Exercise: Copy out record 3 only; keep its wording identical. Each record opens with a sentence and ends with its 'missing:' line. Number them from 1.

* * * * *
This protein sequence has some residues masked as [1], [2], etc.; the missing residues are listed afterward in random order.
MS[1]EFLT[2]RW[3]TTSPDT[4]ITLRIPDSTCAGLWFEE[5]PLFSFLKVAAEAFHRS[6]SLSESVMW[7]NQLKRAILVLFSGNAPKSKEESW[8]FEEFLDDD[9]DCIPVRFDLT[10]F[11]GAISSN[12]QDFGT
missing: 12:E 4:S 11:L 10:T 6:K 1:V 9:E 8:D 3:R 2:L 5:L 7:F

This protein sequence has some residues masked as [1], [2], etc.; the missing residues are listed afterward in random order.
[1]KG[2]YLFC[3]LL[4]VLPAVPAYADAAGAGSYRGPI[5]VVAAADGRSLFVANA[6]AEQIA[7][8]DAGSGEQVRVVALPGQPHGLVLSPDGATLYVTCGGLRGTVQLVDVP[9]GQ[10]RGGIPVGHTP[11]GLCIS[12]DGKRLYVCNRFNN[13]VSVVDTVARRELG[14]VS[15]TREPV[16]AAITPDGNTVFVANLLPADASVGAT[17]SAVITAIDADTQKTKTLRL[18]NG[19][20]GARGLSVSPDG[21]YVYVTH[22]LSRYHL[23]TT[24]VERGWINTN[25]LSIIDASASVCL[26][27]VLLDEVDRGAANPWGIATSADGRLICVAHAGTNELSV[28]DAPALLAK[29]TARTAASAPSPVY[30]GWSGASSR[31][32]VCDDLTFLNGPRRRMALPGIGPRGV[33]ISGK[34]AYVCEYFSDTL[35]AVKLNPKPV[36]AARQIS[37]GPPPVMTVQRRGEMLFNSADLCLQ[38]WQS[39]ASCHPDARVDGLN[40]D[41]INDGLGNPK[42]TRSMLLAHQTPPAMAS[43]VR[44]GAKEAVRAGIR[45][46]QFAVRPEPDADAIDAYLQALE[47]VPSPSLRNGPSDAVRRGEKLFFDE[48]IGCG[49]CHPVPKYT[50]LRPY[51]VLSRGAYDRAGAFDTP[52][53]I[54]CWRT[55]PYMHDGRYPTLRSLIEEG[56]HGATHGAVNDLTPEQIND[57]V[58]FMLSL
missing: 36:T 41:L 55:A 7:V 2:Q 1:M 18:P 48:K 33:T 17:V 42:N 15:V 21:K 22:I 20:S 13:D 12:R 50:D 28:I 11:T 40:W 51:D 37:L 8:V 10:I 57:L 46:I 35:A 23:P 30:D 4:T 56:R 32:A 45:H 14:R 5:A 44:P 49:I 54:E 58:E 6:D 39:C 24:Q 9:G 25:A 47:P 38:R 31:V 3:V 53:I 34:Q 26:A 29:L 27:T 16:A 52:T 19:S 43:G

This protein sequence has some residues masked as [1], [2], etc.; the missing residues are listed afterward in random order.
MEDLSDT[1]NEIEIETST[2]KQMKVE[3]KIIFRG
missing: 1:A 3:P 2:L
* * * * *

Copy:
This protein sequence has some residues masked as [1], [2], etc.; the missing residues are listed afterward in random order.
MEDLSDT[1]NEIEIETST[2]KQMKVE[3]KIIFRG
missing: 1:A 3:P 2:L